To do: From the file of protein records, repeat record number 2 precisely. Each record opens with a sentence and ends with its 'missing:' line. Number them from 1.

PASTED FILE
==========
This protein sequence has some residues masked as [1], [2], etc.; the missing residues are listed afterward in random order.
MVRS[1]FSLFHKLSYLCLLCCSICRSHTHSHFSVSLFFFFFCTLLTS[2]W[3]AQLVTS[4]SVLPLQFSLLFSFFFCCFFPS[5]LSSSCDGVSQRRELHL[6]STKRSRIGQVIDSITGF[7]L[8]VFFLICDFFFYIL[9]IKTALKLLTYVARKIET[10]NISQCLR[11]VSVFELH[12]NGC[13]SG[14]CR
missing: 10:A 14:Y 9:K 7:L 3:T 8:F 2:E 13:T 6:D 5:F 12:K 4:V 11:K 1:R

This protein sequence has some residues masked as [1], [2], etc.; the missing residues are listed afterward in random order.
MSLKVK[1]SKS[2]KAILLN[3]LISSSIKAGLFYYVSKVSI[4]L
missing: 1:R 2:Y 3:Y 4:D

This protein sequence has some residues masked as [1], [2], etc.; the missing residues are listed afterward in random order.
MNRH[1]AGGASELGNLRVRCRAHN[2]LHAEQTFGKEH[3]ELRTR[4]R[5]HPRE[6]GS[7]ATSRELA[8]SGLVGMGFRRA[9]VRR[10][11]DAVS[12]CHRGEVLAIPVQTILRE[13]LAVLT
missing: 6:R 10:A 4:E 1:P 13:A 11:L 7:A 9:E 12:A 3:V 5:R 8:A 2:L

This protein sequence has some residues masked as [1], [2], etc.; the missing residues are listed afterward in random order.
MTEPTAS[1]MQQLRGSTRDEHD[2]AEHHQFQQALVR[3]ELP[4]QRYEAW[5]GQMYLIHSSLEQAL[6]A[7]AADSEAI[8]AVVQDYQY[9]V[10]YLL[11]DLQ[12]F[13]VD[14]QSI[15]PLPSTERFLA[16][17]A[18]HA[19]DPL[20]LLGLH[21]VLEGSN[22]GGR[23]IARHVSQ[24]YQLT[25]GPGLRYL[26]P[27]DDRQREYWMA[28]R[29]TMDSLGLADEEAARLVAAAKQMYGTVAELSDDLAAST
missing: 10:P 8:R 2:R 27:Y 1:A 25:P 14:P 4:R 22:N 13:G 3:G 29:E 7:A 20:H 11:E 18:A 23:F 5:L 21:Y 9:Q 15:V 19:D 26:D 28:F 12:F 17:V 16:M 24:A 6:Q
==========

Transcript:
This protein sequence has some residues masked as [1], [2], etc.; the missing residues are listed afterward in random order.
MSLKVK[1]SKS[2]KAILLN[3]LISSSIKAGLFYYVSKVSI[4]L
missing: 1:R 2:Y 3:Y 4:D